Email migration to Microsoft begins this week

Kayla Gleason, Reporter

Students’ emails will be automatically migrated to Microsoft Outlook starting this week.

At the beginning of the Fall 2022 semester, Kent State’s Division of Information Services announced a campus-wide email migration from Google Gmail to Microsoft Outlook.

Students were given the option of converting their accounts last semester. According to Douglas Mills of the Division of Information Services, around 1,000 students opted to do so. Students who did not already switch accounts will have their emails migrated automatically this semester.

“As we’re getting ready to start switching over, we’re going to pull out a group of 450 students to start,” Mills said. “We’re going to start slow and build that cadence with it.”

An email will be sent to students a couple of days before they will automatically be switched over. The email will contain instructions detailing the next steps using Microsoft 365.

As for the actions students need to take to switch platforms, the steps are minimal.

“The only impact or change that would come to students would be setting up your mobile phone app to check your mail,” Chris Klinger, another member of the email migration team, said. “It’s just going to be a matter of familiarization with the new mail client.”

The two platforms are similar in functions and features, but Microsoft Outlook has extra features that will now be available, including easy access to Word, Excel and PowerPoint.

Increased use of Microsoft in classrooms and in the workforce was one of the main elements in considering the switch from Google Gmail. The switch will also put students and faculty on the same platform.

“The biggest thing is it brings students and faculty and staff all under the same umbrella of tools, which makes it very easy to manage,” Klinger said. “Having them in the same environment gives you that kind of equal experience overall.”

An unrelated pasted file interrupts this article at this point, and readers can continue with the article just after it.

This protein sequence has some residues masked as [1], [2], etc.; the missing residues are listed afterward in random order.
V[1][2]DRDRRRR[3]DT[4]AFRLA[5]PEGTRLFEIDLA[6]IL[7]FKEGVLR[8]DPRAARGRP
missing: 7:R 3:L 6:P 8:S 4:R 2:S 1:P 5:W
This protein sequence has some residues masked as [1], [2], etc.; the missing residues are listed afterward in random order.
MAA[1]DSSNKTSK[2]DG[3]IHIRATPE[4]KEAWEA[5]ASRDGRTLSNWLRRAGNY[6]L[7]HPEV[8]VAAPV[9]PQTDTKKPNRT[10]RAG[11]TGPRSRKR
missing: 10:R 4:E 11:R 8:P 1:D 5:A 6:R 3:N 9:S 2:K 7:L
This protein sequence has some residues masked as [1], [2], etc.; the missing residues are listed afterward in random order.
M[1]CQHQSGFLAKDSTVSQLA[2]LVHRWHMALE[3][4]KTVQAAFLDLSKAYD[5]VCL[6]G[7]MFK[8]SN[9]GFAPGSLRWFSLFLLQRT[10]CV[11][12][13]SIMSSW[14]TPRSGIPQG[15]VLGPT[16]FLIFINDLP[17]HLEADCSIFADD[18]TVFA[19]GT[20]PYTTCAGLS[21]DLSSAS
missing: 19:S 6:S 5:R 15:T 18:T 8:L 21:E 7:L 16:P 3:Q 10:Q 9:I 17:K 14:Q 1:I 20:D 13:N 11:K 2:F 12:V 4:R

Stefanie Moore, a professor who teaches in the School of Media and Journalism, said students and faculty sharing the same platform is beneficial.

“We can type a student’s name in Outlook, and it will automatically find them for us, instead of us having to go to the directory online,” she said. “I just feel like it will help us find each other easier.”

Moore sees several benefits to the migration, including workforce preparation and the extra features available, but she also understands the struggles students may have with this switch.

“We get comfortable with our platforms and anytime something’s changed, it’s hard,” she said. “There’ll be some growing pains there, but I think in the end, it will be good.”

Many students have concerns about changing to this new platform, such as how they are going to adjust to it and if there will be confusion within classes over who has switched over already and who has not.

“Anytime that there is an update or a migration, bugs and issues are inevitable,” Moore said. “I think we can probably anticipate some, but I’m hoping that it is a smooth transition.”

The first group of 450 students will be automatically switched over as early as this week.

Kayla Gleason is a reporter. Contact her at [email protected]